Cardinal Peak Partner Chad Scates writes:
I am in San Jose at the GPU Technology Conference, where I spent yesterday listening to some excellent talks about CUDA.
We’ve blogged before
about CUDA, which is one of a handful of emerging technologies that
allow applications to run compute-intensive tasks on the graphics
processing unit of the computer.
Of course, here at the show we are getting the sales pitch from
Nvidia, which isn’t entirely a bad thing, since it’s also educational.
Something that strikes me is that every card sold by Nvidia since 2006
is CUDA-capable, which means the likelihood of the average desktop
computer having a CUDA-capable card in it is becoming pretty high.
I spent 11 years working for a company that produced desktop
software for scientific analysis in the oil exploration industry. I was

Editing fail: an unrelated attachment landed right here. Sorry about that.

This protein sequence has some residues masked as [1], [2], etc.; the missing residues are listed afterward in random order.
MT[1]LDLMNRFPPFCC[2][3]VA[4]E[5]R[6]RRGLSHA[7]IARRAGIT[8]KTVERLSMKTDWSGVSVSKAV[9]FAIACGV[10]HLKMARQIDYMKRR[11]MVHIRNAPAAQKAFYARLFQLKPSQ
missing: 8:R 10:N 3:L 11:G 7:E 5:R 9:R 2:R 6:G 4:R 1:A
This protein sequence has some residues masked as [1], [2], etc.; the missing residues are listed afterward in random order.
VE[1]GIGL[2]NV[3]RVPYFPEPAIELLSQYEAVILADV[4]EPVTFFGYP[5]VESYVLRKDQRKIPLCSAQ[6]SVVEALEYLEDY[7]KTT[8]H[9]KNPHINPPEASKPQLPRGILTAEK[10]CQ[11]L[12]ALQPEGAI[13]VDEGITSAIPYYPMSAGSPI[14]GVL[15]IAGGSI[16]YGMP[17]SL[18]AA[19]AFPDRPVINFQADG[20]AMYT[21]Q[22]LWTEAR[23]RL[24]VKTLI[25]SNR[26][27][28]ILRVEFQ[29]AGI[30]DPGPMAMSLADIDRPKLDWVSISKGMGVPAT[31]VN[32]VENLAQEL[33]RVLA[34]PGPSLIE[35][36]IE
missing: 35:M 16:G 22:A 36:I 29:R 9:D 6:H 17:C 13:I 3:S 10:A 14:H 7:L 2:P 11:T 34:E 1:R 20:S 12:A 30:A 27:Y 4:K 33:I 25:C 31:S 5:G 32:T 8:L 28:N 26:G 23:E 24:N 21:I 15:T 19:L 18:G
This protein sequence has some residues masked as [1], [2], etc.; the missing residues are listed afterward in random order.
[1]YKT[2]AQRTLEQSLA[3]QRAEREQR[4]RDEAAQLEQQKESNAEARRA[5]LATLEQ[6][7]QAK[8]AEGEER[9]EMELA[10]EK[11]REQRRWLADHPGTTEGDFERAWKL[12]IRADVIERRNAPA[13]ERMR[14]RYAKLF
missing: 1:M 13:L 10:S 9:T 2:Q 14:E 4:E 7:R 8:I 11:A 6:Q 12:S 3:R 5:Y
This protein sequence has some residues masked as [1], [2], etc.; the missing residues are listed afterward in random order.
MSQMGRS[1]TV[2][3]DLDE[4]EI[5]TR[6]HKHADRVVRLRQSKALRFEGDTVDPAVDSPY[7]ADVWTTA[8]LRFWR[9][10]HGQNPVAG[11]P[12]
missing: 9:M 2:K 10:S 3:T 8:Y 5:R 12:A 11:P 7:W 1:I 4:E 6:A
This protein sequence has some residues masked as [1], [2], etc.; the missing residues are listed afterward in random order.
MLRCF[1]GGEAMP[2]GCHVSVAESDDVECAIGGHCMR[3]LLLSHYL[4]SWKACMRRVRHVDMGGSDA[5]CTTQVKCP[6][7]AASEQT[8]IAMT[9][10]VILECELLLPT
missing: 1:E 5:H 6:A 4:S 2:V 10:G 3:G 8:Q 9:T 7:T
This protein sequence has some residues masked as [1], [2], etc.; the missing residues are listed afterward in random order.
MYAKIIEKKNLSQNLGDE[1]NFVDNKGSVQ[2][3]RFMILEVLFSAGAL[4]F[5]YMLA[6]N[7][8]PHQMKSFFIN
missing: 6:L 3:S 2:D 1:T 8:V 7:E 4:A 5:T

very excited by the idea that every desktop computer now has the
ability to perform highly parallel computations in a very affordable
In his keynote, Nvidia CEO Jen-Hsun Huang showed some slides that
did what he called CEO math. This math showed performance enhancements
on code that was conducive to parallel development; the performance
gain from moving to CUDA was on the order of 100-200x. Wow—that’s two
orders of magnitude.
The drawback to CUDA is still the need for specialized code, but as
we’ve gotten more familiar with this technology, we can attest that—for
certain applications—there can be a pretty dramatic performance gain
from a relatively modest engineering investment.
Pretty exciting stuff.
Learn more about Cardinal Peak at cardinalpeak.com.